Benefits of telephone care over primary care for smoking cessation: a randomized trial. Arch Intern Med. The Joint Commission. Specifications manual for national hospital inpatient quality measures. Accessed 7 Jan J Gen Intern Med. Effectiveness of the tobacco tactics program in the Department of Veterans Affairs. Ann Behav Med. Wilson W, Pratt C.

The impact of diabetes education and peer support upon weight and glycemic control of elderly persons with noninsulin dependent diabetes mellitus NIDDM. Am J Public Health. A systematic review of the effectiveness of peer-based interventions on health-related behaviors in adults. Monitoring the dissemination of peer support in the VA Healthcare System.

Customer Reviews

Community Ment Health J. Preliminary description of the feasibility of using peer leaders to encourage hypertension self-management. Peer mentoring and financial incentives to improve glucose control in African American veterans: a randomized trial.

Ann Intern Med. Prev Chronic Dis. Caperchione C, Coulson F.

In addition, NRT was used after discharge by Those who declined scheduled follow-up calls either felt they had already quit while in hospital and thus did not require follow-up calls or did not wish to quit. Each follow-up telephone call took 10 to 20 min. This study demonstrated the feasibility of implementing a pharmacist-led smoking cessation intervention in a rehabilitation hospital. Over the short term i.

It is also possible that pharmacists are more likely than other health care professionals to recommend NRT to patients who smoke, because of their knowledge about and comfort in using and managing the relevant medication. The proportion of patients who used NRT at home after discharge dropped to It is possible that patients had less need for NRT at home following prolonged abstinence during the hospital stay. Future research should investigate whether providing free NRT to patients after hospitalization has positive effects on the cessation rate. More commonly, follow-up offered by hospitals using the OMSC intervention begins with automated telephone calls that are monitored by nurse counsellors, who are different from the nurses with whom patients originally spoke while in hospital.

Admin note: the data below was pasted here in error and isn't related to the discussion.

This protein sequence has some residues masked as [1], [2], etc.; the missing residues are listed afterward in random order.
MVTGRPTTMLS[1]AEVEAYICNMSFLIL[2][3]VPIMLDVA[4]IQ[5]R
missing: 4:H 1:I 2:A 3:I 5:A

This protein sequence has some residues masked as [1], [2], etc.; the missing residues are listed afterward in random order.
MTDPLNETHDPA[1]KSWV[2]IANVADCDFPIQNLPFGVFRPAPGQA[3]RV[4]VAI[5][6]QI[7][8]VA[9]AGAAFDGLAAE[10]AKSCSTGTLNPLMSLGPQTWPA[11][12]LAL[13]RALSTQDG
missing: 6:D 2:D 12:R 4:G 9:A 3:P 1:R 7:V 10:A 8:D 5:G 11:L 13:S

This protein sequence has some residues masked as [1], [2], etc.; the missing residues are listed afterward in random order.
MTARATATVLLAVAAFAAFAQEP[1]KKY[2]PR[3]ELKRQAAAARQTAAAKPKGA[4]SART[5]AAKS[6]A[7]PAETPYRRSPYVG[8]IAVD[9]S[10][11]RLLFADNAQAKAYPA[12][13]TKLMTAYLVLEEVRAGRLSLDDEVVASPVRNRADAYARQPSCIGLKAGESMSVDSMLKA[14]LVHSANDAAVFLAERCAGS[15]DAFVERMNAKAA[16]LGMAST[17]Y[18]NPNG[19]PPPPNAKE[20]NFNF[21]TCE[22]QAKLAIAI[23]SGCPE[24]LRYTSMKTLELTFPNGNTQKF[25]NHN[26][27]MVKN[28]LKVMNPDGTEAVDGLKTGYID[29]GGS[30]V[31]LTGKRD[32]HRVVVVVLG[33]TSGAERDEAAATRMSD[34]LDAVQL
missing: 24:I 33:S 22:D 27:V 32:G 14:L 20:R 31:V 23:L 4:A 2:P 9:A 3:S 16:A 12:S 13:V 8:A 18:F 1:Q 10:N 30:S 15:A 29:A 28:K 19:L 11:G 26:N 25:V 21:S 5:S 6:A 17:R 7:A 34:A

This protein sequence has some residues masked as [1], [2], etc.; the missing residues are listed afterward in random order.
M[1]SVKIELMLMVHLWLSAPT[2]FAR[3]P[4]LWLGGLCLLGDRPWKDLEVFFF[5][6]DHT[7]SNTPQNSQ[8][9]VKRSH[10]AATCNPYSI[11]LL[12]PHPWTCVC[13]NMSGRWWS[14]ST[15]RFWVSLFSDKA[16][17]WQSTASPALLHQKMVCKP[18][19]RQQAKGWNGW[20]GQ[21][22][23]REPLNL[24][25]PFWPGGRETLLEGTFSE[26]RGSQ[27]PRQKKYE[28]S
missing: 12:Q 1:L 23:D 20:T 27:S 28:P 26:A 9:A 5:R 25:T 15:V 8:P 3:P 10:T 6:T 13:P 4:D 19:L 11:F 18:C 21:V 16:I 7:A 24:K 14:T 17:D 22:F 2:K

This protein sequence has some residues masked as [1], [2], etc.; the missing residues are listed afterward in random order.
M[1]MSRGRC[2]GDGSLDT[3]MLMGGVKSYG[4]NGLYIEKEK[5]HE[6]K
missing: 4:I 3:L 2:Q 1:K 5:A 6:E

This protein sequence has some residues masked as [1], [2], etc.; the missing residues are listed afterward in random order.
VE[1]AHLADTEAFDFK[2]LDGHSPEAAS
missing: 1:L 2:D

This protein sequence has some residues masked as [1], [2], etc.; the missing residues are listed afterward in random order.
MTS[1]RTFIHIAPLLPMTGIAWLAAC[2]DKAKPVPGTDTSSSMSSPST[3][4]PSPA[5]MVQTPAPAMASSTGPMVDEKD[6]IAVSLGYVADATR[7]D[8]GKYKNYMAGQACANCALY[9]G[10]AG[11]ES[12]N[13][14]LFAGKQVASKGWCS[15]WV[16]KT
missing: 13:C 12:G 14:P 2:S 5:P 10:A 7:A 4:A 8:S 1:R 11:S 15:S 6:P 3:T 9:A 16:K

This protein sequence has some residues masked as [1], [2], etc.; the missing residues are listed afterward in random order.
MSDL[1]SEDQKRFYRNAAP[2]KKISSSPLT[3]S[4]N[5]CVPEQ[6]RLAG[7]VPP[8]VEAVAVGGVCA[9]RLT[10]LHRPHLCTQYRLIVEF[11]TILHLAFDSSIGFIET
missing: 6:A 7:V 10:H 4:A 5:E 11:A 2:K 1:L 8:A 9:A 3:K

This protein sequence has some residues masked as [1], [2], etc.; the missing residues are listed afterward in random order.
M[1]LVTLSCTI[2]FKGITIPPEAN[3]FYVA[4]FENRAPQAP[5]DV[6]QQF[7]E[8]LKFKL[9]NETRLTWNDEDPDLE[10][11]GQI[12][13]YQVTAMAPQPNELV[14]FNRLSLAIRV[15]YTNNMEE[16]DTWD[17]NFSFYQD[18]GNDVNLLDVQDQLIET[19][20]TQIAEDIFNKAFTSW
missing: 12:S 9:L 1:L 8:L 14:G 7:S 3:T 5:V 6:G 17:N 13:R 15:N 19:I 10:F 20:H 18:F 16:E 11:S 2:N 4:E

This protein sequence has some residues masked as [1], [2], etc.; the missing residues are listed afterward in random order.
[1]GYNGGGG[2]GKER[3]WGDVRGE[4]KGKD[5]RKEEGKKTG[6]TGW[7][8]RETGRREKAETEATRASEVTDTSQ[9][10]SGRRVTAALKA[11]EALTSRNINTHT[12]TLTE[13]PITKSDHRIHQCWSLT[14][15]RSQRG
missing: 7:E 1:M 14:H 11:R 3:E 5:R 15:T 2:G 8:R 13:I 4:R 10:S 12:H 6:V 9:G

Only patients who indicate during the automated calls that they are struggling with cessation receive a call-back from a nurse counsellor. It is possible that patients prefer follow-up from a health professional whom they have met in person. The The results obtained here were positive, in contrast to the negative results obtained in a previous study of pharmacist-led smoking cessation at tertiary care hospitals. Because the majority of admissions to the rehabilitation hospital came from smoke-free acute care hospitals, the pharmacist-led interventions in this study focused on managing nicotine withdrawal symptoms and maintaining continued abstinence during hospitalization.